It is a bit space-opera-y in that the characters will be recurring in future installments, and the overall plot encompasses multiple planetary systems and characters. The story doesn't really end at the end of the book - just the first leg of the journey was completed, not the entire trip.
There is a bit of character development in the main character, though the rest of them are pretty much cardboard cut-outs. Mostly, they are there for the main character to reflect his own thoughts off. Fortunately the main character is actually pretty interesting. He has a bit of conflict both within himself ("will power corrupt me?") and with the other ship captains ("is he corrupt?" or "will he get in my path en route to glory?")
I quite liked the story, and how Black Jack's history was brought into the story, and how this history is used to make him who he is. I have bought the next couple in this series.
The narration is un-obtrusive (i.e. at points I sorta forgot it was narrated). There is no graphic anything (sex, violence or language). And, while there is a tiny bit of moralizing (i.e. "this" is right/moral), it was not excessively so.
It's hard to believe that a war fought by so many people hell bent on self destruction could possibly last 100 years. Perhaps in the previous 99 years, a very large battle is fought every 10 years that literally destroys every space going warship in each fleet. Then, the next 10 years are spent rebuilding said fleets. Rinse, repeat. This must be the case given that modern tactics require throwing all assets into a battle with little to no thought given to tactics. Any future fleet officer with an IQ greater than 60 is either forcibly removed from command or assassinated. Such a waste that the writer attempted to make his main character look like Caesar by making everyone else as head-smackingly dumb as Gomer Pyle. The space battles are quite thrilling and seem realistic enough despite the unbelievable carelessness off the enemy or for that matter all of the captain's subordinates.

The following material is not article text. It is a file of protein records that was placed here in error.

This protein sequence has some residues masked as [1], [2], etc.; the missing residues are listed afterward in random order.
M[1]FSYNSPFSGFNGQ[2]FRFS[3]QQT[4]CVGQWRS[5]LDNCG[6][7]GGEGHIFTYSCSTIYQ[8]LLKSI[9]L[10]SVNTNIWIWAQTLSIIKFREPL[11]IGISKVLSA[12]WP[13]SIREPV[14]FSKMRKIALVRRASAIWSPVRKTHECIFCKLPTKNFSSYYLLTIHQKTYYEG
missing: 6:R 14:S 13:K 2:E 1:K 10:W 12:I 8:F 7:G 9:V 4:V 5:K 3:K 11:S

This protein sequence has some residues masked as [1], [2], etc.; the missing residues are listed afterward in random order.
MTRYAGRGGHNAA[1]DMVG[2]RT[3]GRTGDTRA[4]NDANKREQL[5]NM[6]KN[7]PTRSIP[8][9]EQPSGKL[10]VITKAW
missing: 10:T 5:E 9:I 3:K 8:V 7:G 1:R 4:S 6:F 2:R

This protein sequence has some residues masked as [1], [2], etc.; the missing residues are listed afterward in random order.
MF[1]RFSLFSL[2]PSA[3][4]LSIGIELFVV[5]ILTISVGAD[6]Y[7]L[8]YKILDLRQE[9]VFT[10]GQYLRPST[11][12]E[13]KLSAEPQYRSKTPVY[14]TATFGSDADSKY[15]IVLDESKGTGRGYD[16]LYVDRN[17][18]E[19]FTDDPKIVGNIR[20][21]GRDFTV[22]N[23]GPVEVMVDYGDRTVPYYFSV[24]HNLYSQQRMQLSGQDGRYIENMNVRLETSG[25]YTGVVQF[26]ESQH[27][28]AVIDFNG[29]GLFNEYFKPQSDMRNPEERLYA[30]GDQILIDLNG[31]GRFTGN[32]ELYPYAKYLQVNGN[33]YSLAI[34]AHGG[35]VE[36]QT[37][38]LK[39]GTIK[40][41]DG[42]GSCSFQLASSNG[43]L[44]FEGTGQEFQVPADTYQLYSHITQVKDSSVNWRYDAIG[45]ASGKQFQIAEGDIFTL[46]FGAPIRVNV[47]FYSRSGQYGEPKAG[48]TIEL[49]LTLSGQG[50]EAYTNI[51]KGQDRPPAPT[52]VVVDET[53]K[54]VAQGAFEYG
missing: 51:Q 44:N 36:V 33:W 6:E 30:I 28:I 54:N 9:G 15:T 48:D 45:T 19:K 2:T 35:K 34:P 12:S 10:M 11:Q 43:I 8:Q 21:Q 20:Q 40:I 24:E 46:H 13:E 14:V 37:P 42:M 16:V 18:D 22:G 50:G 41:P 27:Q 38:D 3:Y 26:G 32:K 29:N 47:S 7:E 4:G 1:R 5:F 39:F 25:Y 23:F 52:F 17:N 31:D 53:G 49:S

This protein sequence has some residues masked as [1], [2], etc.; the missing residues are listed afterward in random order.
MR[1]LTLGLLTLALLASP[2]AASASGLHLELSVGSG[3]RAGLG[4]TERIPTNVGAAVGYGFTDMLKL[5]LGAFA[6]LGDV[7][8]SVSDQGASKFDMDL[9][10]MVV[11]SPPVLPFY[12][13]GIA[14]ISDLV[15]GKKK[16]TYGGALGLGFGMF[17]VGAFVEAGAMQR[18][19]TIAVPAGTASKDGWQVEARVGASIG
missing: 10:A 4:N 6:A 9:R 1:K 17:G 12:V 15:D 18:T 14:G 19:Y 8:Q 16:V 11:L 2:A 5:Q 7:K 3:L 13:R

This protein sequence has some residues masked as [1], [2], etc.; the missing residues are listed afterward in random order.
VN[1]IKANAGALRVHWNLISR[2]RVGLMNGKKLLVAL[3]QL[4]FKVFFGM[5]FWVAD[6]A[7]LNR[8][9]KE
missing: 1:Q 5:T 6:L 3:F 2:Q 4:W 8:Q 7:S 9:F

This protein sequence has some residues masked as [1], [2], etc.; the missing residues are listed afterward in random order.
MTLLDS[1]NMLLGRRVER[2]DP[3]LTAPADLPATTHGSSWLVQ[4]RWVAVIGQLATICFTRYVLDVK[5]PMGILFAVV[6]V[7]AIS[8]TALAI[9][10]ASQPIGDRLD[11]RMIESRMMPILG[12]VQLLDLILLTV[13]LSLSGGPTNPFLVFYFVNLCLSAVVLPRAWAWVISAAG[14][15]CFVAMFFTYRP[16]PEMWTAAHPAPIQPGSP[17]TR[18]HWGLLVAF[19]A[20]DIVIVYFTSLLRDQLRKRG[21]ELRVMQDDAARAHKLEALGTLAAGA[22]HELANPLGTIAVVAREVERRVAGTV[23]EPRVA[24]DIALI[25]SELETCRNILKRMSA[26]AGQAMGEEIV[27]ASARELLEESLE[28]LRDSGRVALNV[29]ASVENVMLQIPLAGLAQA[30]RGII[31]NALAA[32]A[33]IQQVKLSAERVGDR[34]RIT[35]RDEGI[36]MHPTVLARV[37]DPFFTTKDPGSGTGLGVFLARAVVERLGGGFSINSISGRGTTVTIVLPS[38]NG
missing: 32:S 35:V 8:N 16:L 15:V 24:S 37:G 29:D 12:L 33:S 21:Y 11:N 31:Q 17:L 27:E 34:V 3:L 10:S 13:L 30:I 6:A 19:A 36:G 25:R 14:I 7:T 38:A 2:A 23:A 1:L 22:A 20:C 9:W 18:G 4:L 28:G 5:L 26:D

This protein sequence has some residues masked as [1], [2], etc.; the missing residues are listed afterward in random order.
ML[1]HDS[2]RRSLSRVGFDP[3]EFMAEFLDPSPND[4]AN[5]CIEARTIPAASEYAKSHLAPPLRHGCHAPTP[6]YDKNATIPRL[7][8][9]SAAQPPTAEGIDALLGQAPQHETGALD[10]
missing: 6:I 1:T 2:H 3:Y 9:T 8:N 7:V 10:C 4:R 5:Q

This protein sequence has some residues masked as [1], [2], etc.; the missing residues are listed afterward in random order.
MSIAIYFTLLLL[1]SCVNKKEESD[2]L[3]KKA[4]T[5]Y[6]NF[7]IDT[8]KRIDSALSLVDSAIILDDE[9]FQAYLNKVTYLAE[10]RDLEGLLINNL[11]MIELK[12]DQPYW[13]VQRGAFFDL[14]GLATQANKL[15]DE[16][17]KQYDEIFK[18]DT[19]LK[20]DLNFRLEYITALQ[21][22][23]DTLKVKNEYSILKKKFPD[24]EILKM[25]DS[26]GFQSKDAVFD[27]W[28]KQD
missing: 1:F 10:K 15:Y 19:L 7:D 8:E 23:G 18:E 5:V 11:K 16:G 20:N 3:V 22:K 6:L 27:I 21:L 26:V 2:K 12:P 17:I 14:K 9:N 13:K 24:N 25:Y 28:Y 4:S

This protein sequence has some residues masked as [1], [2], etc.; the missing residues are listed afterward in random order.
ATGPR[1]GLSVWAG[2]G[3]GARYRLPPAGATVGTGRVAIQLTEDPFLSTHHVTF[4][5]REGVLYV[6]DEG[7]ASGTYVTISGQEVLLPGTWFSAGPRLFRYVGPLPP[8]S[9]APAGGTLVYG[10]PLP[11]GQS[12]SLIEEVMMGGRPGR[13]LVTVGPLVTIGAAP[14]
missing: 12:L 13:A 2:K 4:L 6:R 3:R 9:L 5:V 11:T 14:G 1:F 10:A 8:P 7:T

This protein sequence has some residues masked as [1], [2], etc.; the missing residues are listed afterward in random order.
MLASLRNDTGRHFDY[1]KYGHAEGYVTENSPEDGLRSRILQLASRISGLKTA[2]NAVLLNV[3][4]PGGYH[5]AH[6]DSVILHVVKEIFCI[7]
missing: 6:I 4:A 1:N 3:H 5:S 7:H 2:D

I have. I'm a space fight junkie and the space battles in these books were good enough to keep me running back for more. Up to a point anyway. Careful though. The last book in the series was the weakest.
The narration was great. Not surprisingly, the main character is voiced powerfully and believably. The rest are passable which is quite impressive given the material.
Every scene where the captain is talking to anyone but himself.